It was my great pleasure to meet Ion Trewin at the Long Barn Books editorial board meeting last week and also of course to do my usual and ask in the politest possible way " who are you?".
When you've lived down in the back-end of Devon for 30 years or so you circulate in rather narrow circles even if they are in the nation's most unspoiled market town (though according to this the dog walkers have a problem) so this new world is all very exciting but I do have to ask the most obvious of questions.
Susan has done a wonderful resume of Ion's publishing background over on her blog but I was particularly interested to discover that he also edited Alan Clark's diaries.
I do at least know who Alan Clark was.
Son of historian Kenneth Clark, eminent politician, MP for Plymouth (Sutton) from 1974-1992, frequently a Minister of State and of course a keeper of a diary for almost 45 years.
How many times have I passed these diaries by?
But now with good reason to explore them Volume 3 arrived first, so it's been Alan - A Life Backwards as I've started with his ending.This volume The Last Diaries : In and Out of the Wilderness makes for poignant reading,especially with my nurse's hat on and an honours degree in hindsight. Alan, famous hypochondriac that he was, yet clear as a text book, catalogues the gradual onset of all the signs and symptoms of his final diagnosis, a massive brain tumour.All this long before it is detected and then amazingly only 3 months before he died.
Perhaps a man who presented so many symptoms and ailments to his doctors it was all like that radar chaff that diverts the attention from the target.He must have been a difficult patient to assess thoroughly and objectively.
I had been unaware that Alan Clark lived for some time at Bratton Clovelly, what is it about Bratton? James Hewitt, notorious "friend" of the late Diana, Princess of Wales lived there.
It's also regular health visiting territory for my team so we all drive those lanes a great deal.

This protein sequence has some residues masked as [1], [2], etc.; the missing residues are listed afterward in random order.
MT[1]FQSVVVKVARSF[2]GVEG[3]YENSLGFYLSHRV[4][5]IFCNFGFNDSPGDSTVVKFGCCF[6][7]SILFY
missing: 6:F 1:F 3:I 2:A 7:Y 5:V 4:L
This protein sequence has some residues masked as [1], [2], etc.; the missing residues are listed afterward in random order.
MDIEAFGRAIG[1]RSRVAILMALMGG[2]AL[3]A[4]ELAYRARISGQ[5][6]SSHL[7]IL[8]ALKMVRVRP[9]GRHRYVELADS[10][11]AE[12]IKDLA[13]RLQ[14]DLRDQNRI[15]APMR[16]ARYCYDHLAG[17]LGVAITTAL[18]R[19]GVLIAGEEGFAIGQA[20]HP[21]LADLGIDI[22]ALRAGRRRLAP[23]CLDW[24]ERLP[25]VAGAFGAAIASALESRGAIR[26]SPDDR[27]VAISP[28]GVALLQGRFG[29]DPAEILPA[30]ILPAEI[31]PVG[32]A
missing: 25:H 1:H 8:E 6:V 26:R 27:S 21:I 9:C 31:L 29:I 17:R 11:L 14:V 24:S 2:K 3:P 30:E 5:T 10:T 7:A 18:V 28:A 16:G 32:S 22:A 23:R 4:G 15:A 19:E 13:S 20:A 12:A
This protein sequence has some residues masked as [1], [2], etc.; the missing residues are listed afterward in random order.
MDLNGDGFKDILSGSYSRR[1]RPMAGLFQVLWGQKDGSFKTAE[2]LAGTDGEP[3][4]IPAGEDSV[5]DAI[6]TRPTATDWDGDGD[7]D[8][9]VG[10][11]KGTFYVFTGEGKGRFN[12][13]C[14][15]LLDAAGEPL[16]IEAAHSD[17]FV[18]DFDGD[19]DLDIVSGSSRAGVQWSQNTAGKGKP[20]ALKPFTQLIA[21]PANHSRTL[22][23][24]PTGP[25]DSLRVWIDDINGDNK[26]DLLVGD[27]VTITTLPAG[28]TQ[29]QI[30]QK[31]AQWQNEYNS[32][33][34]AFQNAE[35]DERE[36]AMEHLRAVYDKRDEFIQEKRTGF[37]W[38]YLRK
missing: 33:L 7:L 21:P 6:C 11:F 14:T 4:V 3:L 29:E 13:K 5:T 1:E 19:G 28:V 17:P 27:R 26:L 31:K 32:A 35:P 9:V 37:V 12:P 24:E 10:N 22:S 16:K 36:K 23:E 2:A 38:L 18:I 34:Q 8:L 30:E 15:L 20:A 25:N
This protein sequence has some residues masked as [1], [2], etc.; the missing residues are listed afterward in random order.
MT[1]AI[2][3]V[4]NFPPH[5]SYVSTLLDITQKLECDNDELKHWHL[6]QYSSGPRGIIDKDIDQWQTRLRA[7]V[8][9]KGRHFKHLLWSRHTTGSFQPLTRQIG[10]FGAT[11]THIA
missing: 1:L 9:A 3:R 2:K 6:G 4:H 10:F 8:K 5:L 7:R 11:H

The diary reveals that Alan Clark would often stop at Brentor Church on his way there. Another surprise was that he was a devout and god-fearing man who actually stopped here to pray.
Brentor Church is one of those striking, rocky-outcrop landmarks you take completely for granted when you live here. I drive past it several times a week.
Years ago it was one of our great places to take three energetic children togged up in puddle suits and a collie dog in tow on a wet and windy afternoon in that dread hour before tea, bath and bed.Nice steep but safe enough climbing, wind to take your breath away and this exquisite miniature church at the top to go into and dry off and probably annoy people like Alan Clark.
Stunning views across to Plymouth Sound and Whitsand Bay in the distance.
St Michael de Rupe is still a "working" church for the summer months.
We'll venture up to the top any day soon and take some pictures of the 4th smallest parish church in England, a mere 37ft long by 14ft 6" wide.There's a churchyard and graves up there and it is still used for the occasional wedding.
Meanwhile I've made grand progress with Alan, a Life Backwards.Volume Two Into Politics has just arrived, and I will now eagerly anticipate Ion Trewin's biography of this unusual and fascinating man hopefully for publication in 2008.
Read the diaries and you definitely want to know more.